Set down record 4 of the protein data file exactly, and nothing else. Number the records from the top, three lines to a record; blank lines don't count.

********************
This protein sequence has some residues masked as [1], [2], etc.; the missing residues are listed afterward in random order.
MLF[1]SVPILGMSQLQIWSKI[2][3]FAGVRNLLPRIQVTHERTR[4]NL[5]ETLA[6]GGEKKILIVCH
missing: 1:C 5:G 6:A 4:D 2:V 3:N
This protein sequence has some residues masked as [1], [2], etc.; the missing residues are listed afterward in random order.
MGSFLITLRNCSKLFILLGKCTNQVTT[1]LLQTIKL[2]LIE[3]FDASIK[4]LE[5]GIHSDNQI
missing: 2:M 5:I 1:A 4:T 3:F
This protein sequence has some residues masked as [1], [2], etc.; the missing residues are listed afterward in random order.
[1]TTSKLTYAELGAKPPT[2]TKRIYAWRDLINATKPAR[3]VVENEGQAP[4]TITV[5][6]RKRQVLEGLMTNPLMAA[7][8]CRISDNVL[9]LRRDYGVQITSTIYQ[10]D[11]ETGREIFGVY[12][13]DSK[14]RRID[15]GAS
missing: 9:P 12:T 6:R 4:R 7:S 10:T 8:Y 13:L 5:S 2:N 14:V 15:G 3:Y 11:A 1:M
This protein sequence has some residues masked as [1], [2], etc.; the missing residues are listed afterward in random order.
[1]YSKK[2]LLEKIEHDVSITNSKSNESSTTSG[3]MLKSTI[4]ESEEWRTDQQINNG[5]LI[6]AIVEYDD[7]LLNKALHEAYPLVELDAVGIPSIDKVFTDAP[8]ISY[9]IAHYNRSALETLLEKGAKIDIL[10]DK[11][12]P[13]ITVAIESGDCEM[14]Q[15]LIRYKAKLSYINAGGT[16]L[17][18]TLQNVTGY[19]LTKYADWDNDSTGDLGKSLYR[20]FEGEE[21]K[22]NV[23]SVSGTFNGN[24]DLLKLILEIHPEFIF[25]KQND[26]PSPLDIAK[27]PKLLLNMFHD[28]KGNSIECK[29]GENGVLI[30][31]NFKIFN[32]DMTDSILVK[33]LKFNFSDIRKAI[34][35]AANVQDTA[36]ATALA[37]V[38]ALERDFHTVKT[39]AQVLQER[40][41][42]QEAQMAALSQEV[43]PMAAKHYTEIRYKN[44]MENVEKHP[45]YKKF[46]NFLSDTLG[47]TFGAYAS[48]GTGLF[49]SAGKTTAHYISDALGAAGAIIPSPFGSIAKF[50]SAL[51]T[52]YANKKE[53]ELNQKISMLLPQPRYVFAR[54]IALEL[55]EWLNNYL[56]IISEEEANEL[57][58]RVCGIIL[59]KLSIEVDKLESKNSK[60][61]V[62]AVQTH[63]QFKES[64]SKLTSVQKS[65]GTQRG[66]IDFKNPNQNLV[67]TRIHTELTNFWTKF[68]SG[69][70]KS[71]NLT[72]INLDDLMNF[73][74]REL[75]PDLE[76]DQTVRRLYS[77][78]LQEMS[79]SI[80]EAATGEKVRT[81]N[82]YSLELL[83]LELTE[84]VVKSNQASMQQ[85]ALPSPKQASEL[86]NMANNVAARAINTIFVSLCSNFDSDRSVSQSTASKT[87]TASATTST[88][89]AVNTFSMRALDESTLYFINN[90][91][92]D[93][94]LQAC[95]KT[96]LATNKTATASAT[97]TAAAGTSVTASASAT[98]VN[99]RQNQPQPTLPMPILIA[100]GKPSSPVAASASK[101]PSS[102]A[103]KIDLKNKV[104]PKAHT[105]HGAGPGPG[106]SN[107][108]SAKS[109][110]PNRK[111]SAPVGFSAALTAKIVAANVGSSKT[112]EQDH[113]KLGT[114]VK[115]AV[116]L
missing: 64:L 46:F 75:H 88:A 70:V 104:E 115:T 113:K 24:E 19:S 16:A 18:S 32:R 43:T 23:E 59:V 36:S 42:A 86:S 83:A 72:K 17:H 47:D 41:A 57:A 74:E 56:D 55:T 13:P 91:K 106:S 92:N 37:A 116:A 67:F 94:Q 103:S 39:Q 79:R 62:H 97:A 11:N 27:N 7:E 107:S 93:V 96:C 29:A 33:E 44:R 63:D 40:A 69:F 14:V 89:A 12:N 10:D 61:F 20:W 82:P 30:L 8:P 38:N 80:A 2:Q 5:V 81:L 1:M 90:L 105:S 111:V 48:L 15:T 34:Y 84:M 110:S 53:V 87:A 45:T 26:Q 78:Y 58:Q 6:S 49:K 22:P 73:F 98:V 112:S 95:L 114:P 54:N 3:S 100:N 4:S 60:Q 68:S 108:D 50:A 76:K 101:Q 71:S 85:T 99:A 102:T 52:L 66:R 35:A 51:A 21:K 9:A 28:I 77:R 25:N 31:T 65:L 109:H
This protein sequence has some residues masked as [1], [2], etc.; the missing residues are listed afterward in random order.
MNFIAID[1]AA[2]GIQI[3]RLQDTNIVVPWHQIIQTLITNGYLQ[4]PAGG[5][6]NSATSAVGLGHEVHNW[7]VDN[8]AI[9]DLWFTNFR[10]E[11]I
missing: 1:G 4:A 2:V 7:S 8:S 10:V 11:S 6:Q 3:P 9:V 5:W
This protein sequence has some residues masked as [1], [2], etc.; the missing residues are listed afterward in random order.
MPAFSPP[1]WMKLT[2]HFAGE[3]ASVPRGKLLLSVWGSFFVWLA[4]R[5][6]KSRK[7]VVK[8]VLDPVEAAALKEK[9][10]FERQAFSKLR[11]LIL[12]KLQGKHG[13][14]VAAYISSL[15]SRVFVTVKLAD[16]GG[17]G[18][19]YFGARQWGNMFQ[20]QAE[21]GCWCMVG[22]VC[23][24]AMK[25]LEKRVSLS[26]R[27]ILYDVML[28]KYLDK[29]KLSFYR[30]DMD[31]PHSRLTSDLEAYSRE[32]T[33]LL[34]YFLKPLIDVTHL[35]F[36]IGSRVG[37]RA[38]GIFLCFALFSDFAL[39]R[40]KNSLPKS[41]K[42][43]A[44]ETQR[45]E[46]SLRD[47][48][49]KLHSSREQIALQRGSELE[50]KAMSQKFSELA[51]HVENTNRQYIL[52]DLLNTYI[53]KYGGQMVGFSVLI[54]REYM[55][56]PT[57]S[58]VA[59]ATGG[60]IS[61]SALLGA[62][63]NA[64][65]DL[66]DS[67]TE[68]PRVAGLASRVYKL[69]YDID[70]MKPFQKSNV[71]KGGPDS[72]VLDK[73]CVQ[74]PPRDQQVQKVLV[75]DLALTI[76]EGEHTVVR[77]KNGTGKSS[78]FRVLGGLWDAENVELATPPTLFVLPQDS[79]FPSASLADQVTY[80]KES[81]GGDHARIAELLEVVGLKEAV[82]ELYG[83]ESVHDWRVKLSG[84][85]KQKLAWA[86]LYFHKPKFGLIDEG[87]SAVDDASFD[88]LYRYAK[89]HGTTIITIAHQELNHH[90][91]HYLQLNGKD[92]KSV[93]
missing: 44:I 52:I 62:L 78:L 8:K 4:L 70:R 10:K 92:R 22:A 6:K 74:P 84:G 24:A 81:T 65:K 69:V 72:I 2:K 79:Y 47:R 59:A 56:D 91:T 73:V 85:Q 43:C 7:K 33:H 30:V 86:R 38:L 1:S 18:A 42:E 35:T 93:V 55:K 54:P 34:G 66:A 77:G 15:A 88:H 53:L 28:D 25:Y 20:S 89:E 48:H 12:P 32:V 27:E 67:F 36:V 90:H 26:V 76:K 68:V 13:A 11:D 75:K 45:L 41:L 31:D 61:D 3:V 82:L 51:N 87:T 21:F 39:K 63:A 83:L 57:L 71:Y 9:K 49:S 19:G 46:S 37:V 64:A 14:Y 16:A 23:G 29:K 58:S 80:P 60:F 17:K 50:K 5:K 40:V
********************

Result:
This protein sequence has some residues masked as [1], [2], etc.; the missing residues are listed afterward in random order.
[1]YSKK[2]LLEKIEHDVSITNSKSNESSTTSG[3]MLKSTI[4]ESEEWRTDQQINNG[5]LI[6]AIVEYDD[7]LLNKALHEAYPLVELDAVGIPSIDKVFTDAP[8]ISY[9]IAHYNRSALETLLEKGAKIDIL[10]DK[11][12]P[13]ITVAIESGDCEM[14]Q[15]LIRYKAKLSYINAGGT[16]L[17][18]TLQNVTGY[19]LTKYADWDNDSTGDLGKSLYR[20]FEGEE[21]K[22]NV[23]SVSGTFNGN[24]DLLKLILEIHPEFIF[25]KQND[26]PSPLDIAK[27]PKLLLNMFHD[28]KGNSIECK[29]GENGVLI[30][31]NFKIFN[32]DMTDSILVK[33]LKFNFSDIRKAI[34][35]AANVQDTA[36]ATALA[37]V[38]ALERDFHTVKT[39]AQVLQER[40][41][42]QEAQMAALSQEV[43]PMAAKHYTEIRYKN[44]MENVEKHP[45]YKKF[46]NFLSDTLG[47]TFGAYAS[48]GTGLF[49]SAGKTTAHYISDALGAAGAIIPSPFGSIAKF[50]SAL[51]T[52]YANKKE[53]ELNQKISMLLPQPRYVFAR[54]IALEL[55]EWLNNYL[56]IISEEEANEL[57][58]RVCGIIL[59]KLSIEVDKLESKNSK[60][61]V[62]AVQTH[63]QFKES[64]SKLTSVQKS[65]GTQRG[66]IDFKNPNQNLV[67]TRIHTELTNFWTKF[68]SG[69][70]KS[71]NLT[72]INLDDLMNF[73][74]REL[75]PDLE[76]DQTVRRLYS[77][78]LQEMS[79]SI[80]EAATGEKVRT[81]N[82]YSLELL[83]LELTE[84]VVKSNQASMQQ[85]ALPSPKQASEL[86]NMANNVAARAINTIFVSLCSNFDSDRSVSQSTASKT[87]TASATTST[88][89]AVNTFSMRALDESTLYFINN[90][91][92]D[93][94]LQAC[95]KT[96]LATNKTATASAT[97]TAAAGTSVTASASAT[98]VN[99]RQNQPQPTLPMPILIA[100]GKPSSPVAASASK[101]PSS[102]A[103]KIDLKNKV[104]PKAHT[105]HGAGPGPG[106]SN[107][108]SAKS[109][110]PNRK[111]SAPVGFSAALTAKIVAANVGSSKT[112]EQDH[113]KLGT[114]VK[115]AV[116]L
missing: 64:L 46:F 75:H 88:A 70:V 104:E 115:T 113:K 24:E 19:S 16:A 18:S 32:R 43:T 23:E 59:V 36:S 42:A 86:S 83:A 72:K 17:H 47:D 41:A 57:A 74:E 56:D 55:T 13:P 91:K 106:S 92:N 37:A 116:A 67:F 94:Q 103:S 39:Q 79:R 62:H 97:A 11:N 27:N 7:E 107:S 93:V 96:C 29:A 33:E 44:R 63:D 40:A 69:F 14:V 89:A 12:N 10:D 61:F 20:W 82:P 30:L 8:P 38:N 80:A 2:Q 5:V 81:L 1:M 90:L 105:S 111:V 48:L 15:T 34:Y 84:M 110:S 53:V 87:A 45:T 26:Q 78:Y 58:Q 6:S 49:K 22:P 73:F 98:V 112:S 95:L 114:P 54:N 3:S 100:N 4:S 60:Q 68:S 108:D 50:A 76:K 101:Q 71:S 85:T 99:A 102:T 52:L 66:R 35:A 51:A 21:K 9:A 28:I 77:R 25:N 31:T 65:L 109:H